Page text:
The EU will investigate Spotify’s antitrust complaint about Apple
The European Commission will launch a probe into whether Apple is unfairly using the App Store to disadvantage competitors, reports the Financial Times. The antitrust investigation comes after Spotify filed a formal complaint with the European Commission in which it said that Apple’s App Store rules “purposely limit choice and stifle innovation at the expense of the user experience.”
Specifically, Spotify’s complaint focuses on Apple’s 30% cut of App Store sales, including subscriptions that Spotify users sign up to via the Spotify iOS app. As Spotify argued in a blog post back in March:
To illustrate what I mean, let me share a few examples. Apple requires that Spotify and other digital services pay a 30% tax on purchases made through Apple’s payment system, including upgrading from our Free to our Premium service. If we pay this tax, it would force us to artificially inflate the price of our Premium membership well above the price of Apple Music. And to keep our price competitive for our customers, that isn’t something we can do.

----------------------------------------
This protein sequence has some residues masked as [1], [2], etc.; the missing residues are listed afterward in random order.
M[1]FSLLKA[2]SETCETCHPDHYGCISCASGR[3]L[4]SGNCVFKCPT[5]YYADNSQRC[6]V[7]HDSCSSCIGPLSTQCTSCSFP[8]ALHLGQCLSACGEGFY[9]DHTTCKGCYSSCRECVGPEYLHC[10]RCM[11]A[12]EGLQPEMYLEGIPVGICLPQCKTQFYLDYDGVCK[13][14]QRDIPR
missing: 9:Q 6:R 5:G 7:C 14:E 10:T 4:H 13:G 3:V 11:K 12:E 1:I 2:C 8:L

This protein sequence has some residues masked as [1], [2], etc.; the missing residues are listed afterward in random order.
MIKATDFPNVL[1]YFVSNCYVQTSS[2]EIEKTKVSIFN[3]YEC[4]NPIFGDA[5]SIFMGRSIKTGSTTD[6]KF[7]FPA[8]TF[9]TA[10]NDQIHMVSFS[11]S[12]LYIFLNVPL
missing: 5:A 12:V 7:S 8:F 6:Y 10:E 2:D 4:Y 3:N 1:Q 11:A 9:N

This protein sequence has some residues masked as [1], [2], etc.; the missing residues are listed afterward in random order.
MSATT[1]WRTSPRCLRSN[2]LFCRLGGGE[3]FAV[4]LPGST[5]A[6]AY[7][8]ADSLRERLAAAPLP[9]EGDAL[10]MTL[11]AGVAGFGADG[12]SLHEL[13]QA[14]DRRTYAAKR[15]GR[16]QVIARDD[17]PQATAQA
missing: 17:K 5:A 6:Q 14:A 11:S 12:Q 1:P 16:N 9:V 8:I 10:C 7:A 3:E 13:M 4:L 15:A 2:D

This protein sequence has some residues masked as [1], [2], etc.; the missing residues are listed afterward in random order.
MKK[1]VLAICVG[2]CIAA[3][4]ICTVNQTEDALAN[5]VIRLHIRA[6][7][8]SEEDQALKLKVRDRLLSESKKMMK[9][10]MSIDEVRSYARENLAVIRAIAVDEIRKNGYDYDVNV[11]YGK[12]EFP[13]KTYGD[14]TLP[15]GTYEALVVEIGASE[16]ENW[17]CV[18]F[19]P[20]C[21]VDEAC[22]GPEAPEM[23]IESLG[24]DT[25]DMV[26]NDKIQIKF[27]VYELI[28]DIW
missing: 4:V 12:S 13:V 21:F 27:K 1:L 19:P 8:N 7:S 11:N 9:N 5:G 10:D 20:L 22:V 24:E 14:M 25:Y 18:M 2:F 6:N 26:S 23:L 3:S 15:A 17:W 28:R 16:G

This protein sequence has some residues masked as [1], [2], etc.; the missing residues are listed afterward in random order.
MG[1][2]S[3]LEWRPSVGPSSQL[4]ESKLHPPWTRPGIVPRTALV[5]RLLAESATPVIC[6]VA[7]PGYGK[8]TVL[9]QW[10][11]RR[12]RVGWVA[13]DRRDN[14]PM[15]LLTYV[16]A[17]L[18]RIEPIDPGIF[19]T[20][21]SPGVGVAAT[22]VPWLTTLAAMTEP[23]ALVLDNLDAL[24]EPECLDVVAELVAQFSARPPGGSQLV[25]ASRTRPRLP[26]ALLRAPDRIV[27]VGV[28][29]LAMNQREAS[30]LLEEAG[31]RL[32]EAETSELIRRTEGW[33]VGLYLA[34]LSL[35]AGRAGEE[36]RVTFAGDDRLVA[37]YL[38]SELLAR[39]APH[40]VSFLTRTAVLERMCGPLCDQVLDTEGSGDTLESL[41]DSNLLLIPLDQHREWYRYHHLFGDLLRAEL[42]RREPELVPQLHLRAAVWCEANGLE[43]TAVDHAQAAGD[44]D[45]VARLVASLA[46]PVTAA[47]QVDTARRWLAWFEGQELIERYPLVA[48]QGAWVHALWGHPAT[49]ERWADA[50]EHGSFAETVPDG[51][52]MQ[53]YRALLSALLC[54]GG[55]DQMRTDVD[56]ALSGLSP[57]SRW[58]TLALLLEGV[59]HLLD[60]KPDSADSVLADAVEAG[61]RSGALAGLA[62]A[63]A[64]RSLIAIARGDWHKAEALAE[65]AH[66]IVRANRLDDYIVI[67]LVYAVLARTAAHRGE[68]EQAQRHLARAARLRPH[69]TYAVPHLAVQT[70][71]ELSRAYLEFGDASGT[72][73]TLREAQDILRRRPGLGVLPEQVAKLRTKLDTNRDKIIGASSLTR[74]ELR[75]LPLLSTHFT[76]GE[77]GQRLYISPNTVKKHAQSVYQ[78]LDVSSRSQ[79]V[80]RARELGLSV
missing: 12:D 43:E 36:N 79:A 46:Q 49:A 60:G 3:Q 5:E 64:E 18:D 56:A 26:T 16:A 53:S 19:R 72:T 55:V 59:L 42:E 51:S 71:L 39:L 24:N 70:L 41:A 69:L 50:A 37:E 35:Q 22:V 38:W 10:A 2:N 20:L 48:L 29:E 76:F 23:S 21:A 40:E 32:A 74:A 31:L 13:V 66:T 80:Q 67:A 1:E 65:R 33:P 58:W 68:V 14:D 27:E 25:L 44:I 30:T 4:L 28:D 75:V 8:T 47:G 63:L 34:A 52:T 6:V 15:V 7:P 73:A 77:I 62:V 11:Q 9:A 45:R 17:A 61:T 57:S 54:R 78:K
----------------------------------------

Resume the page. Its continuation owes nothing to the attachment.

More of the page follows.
Apple then hit back at Spotify saying the company “seeks to keep all the benefits of the App Store ecosystem–including the substantial revenue that they draw from the App Store’s customers–without making any contributions to that marketplace.” Apple also alleged that Spotify was being misleading in its complaint, saying:
The only contribution that Apple requires is for digital goods and services that are purchased inside the app using our secure in-app purchase system. As Spotify points out, that revenue share is 30 percent for the first year of an annual subscription–but they left out that it drops to 15 percent in the years after.
The European Commission has not yet commented publicly on their pending investigation into Apple’s business tactics, but the Financial Times says their formal antitrust investigation will launch in “the next few weeks.” At the time of this writing, neither Apple nor Spotify has publicly commented on the Financial Times’ report.